Begin typing your search above and press return to search.
News Updates

Mere Negligence On Part Of The IO Does Not Defy The Prosecution's Case: Allahabad HC [Read Judgment]

AKSHITA SAXENA
2 Aug 2019 5:08 AM GMT
Mere Negligence On Part Of The IO Does Not Defy The Prosecutions Case: Allahabad HC [Read Judgment]
x

Dismissing a criminal appeal filed by the Appellant convict, the Allahabad High Court held that omission on the part of the Investigating Officer (IO) cannot go against the prosecution's case. The Appellant was convicted by the lower court for the offence of Murder under Section 302 of IPC and sentenced to imprisonment for life. Aggrieved by the said order, he contended that the key witnesses...

Dismissing a criminal appeal filed by the Appellant convict, the Allahabad High Court held that omission on the part of the Investigating Officer (IO) cannot go against the prosecution's case.

The Appellant was convicted by the lower court for the offence of Murder under Section 302 of IPC and sentenced to imprisonment for life. Aggrieved by the said order, he contended that the key witnesses of the prosecution went hostile. Further, the order was passed based on the sole testimony of a witness who was not even mentioned in the site-plan of the crime scene prepared by the IO.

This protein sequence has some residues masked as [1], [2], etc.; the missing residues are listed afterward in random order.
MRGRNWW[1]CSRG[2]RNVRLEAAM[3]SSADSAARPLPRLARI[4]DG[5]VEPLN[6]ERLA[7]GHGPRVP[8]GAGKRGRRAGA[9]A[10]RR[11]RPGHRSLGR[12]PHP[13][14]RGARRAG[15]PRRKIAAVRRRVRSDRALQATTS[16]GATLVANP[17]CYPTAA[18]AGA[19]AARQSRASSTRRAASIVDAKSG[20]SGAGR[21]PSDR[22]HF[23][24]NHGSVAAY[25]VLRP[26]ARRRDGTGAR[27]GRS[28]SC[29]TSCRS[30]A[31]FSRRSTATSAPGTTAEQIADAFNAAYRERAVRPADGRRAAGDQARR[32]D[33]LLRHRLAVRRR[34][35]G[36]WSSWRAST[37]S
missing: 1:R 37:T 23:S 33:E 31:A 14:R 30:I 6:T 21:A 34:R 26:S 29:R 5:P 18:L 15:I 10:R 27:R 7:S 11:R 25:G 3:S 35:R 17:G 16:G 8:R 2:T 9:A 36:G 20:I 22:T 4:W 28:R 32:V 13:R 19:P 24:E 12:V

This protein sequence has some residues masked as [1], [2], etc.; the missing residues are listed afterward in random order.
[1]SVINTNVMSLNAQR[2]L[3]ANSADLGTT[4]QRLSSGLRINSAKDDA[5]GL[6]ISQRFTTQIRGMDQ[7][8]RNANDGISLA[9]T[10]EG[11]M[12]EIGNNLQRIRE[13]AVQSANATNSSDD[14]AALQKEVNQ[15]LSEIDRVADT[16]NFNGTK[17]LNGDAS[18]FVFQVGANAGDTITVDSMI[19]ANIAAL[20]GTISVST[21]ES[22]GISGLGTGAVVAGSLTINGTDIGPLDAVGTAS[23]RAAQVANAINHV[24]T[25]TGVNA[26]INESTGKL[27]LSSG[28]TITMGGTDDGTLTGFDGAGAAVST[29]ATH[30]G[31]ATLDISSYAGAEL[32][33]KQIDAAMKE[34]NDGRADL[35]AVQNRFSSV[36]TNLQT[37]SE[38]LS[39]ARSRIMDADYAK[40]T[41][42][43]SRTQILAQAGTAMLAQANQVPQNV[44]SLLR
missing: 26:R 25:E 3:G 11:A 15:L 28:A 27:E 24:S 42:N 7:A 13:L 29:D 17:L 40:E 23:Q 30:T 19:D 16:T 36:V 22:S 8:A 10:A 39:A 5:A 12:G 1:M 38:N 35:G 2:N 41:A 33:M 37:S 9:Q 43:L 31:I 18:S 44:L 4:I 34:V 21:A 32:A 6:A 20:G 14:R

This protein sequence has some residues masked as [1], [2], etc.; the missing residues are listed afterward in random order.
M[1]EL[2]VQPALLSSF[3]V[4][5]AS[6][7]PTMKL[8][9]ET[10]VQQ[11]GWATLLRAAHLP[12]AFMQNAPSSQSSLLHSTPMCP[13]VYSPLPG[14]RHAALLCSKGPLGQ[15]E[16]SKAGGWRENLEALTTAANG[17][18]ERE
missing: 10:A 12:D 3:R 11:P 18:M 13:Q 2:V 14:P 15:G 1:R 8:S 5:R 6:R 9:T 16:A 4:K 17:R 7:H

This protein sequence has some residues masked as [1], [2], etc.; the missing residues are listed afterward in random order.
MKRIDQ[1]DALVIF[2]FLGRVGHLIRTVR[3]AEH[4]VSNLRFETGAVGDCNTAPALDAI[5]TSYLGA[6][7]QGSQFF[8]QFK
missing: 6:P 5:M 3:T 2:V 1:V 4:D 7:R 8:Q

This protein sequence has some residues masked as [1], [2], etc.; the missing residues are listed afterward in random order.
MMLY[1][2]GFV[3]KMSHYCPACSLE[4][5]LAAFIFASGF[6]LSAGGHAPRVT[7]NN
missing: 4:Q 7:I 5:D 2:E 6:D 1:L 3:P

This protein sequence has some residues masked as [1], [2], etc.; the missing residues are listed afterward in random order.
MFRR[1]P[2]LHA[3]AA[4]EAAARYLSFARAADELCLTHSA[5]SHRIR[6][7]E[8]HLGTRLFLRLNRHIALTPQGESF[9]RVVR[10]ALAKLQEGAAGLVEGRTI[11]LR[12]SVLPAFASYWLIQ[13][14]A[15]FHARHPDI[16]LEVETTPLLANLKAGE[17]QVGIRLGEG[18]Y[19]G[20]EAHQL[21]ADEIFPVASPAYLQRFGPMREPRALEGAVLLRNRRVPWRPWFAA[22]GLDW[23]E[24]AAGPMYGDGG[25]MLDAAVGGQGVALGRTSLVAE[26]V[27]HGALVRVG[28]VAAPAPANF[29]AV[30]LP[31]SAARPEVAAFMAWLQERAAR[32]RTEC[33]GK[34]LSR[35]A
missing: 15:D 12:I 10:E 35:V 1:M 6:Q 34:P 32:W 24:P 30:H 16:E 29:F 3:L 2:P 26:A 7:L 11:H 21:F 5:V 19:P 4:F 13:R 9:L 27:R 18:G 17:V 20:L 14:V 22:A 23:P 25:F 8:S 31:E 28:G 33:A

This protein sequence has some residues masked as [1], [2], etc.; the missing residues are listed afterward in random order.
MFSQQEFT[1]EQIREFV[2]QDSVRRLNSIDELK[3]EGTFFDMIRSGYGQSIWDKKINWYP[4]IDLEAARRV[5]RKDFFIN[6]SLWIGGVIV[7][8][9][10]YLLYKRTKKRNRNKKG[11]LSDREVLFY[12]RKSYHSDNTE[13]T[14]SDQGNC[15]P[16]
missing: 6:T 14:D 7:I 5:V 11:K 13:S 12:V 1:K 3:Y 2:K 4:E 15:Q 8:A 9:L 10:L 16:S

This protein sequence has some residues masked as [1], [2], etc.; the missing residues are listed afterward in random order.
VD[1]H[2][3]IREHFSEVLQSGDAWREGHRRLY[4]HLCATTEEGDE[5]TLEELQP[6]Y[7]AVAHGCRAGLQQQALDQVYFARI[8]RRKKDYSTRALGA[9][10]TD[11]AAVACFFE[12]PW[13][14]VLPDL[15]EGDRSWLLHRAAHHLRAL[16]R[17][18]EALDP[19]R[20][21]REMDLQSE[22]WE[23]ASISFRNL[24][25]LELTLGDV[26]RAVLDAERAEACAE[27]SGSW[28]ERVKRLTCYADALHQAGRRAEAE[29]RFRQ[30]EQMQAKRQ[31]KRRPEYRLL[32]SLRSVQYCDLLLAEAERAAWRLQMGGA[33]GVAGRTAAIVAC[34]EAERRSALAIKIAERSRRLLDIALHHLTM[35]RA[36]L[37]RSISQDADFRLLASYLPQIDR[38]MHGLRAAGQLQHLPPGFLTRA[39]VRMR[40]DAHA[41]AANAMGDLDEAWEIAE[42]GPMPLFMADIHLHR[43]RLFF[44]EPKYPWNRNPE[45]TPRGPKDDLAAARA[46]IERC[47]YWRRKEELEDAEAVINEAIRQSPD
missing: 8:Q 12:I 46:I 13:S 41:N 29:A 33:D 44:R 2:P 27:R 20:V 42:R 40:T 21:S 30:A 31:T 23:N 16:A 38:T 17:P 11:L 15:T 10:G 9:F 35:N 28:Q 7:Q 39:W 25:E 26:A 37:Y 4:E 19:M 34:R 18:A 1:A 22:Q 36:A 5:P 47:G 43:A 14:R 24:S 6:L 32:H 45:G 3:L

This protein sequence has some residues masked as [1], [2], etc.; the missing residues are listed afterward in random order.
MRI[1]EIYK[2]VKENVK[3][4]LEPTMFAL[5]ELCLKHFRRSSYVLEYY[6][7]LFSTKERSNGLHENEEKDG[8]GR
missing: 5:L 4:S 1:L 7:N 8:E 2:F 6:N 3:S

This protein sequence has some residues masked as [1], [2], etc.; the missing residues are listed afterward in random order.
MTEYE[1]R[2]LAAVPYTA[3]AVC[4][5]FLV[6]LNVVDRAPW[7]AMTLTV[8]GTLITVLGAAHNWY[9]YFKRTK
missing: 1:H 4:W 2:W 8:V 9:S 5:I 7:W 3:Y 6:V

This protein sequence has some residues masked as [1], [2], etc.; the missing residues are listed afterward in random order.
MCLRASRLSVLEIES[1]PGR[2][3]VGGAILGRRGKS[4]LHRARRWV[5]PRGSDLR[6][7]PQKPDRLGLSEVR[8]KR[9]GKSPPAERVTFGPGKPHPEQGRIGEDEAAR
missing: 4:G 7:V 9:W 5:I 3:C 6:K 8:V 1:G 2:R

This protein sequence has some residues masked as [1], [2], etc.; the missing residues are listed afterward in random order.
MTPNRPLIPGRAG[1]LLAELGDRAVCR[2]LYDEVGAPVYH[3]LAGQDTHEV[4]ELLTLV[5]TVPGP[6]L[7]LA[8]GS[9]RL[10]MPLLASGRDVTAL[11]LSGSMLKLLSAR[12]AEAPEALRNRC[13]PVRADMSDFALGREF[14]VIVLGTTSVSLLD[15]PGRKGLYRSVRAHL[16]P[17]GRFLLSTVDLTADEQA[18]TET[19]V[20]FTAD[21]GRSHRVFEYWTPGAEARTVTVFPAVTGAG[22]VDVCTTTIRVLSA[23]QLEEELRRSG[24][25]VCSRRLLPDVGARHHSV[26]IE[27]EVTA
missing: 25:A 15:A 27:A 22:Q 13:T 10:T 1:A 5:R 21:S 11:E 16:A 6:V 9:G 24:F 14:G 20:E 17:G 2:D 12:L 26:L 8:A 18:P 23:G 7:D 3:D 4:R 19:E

The division bench comprised by Justice Ram Surat Ram (Maurya) and Justice Umesh Kumar closely examined the evidence placed on record and held that the witness in question was fully trustworthy and reliable and his testimony was corroborated with medical evidence. They relied on Sudip Kumar Sen alias Biltu v. State of West Bengal & Ors., (2016) 3 SCC 26, wherein the Apex Court had held that a court may act on the testimony of a single witness though uncorroborated, provided that the testimony of the single witness is found reliable.

On the contention that the witness was not mentioned in the site-plan, the court relied on Rahul Mishra v. State of Uttarakhand, AIR 2015 SC 3043, and held that negligence on part of the IO could not defy the prosecution's case. "Mere irregularity or omission on the part of the Investigating Officer does not cast cloud over prosecution version as the Investigating Officer is not obliged to anticipate all possible defenses and investigate in that angle. In any event, omission on the part of the Investigating Officer cannot go against prosecution. The interest of justice demands that such acts or omission of the Investigating Officer should not be taken in favour of accused or otherwise, it would amount to placing premium upon such omissions", the court said. 

Click here to download the Judgment


Next Story